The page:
This approach brings a few advantages to mirrorless cameras, one of which is size – without a clunky mirror that needs to be flipped up every time you press the shutter, they're generally smaller than DSLRs. Except the new Canon EOS R3, which is huge and significantly bigger than stablemates like the Canon EOS R5.

Canon EOS R3

(Image credit: Canon)

Why is the EOS R3 so big? Because it's designed for professional sports photographers, who prize two traditional DSLR hallmarks: great handling and long battery lives. If, as expected, the Canon EOS R3 deliver the goods on both of those things, it should finally convince DSLR-clutching sports snappers to switch to mirrorless.

But it's not quite as simple as that. As Canon told us in 2020 at the launch of its last (and surely final) professional DSLR, the Canon EOS 1D X Mark III, sports photographers have another reason for sticking to their trusty DSLRs: viewfinder lag. 

In short, electronic viewfinders will always have a minuscule lag compared to a DSLR's optical viewfinder, because the latter reflect light from the scene directly into your eye, rather than via circuitry. The question is whether EVFs have now reached the point of 'good enough' even for sports photographers – and the arrival of the Canon EOS R3 suggests they have.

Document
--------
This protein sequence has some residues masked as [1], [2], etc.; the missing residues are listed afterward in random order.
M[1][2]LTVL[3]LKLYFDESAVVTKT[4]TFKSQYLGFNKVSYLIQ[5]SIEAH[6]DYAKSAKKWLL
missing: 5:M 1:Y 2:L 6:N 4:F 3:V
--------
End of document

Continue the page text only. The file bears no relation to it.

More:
Best of both?

We don't yet have any exact details about the Canon EOS R3's electronic viewfinder. But it'll likely be the best one seen on any Canon camera so far, with the camera giant telling us it'll offer an "optical viewfinder experience". That likely means a 240fps refresh rate and almost non-existent lag.

The specs we do know about are also pretty mouth-watering for pro action photographers. The R3 will be the first EOS camera to feature a new Canon-made, back-illuminated stacked CMOS sensor. Canon says this will "achieve next-level, high-speed photography and filmmaking". It'll also support incredible 30fps burst shooting with AF/AE tracking, another step up from the 1D X Mark III's max of 20fps.

In some ways, the Canon EOS R3's new Eye Control Function – which lets you move the AF point around the viewfinder using your eye – is a timely, symbolic nod to its DSLRs. We last saw this feature on the Canon EOS 3 back in 1998. You could say it's a bit like NASA's decision to equip its Ingenuity drone, due to take off on Mars any day now, with a small piece of fabric from the Wright brothers' first plane.

So the Canon EOS R3 is undoubtedly shaping up to be the best sports camera that Canon has ever made. It'll be a step up from the Canon EOS R5, a camera that eclipsed the Canon 1D X Mark III DSLR in almost every respect. But the camera itself is only half the story. There is one other big reason why mirrorless trailblazers like the EOS R3 mean the end for new DSLRs: lenses.

Glass ceiling

All of the big camera manufacturers, including Canon and Nikon, say that their new mirrorless lens mounts allow them to make better lenses than their DSLR counterparts.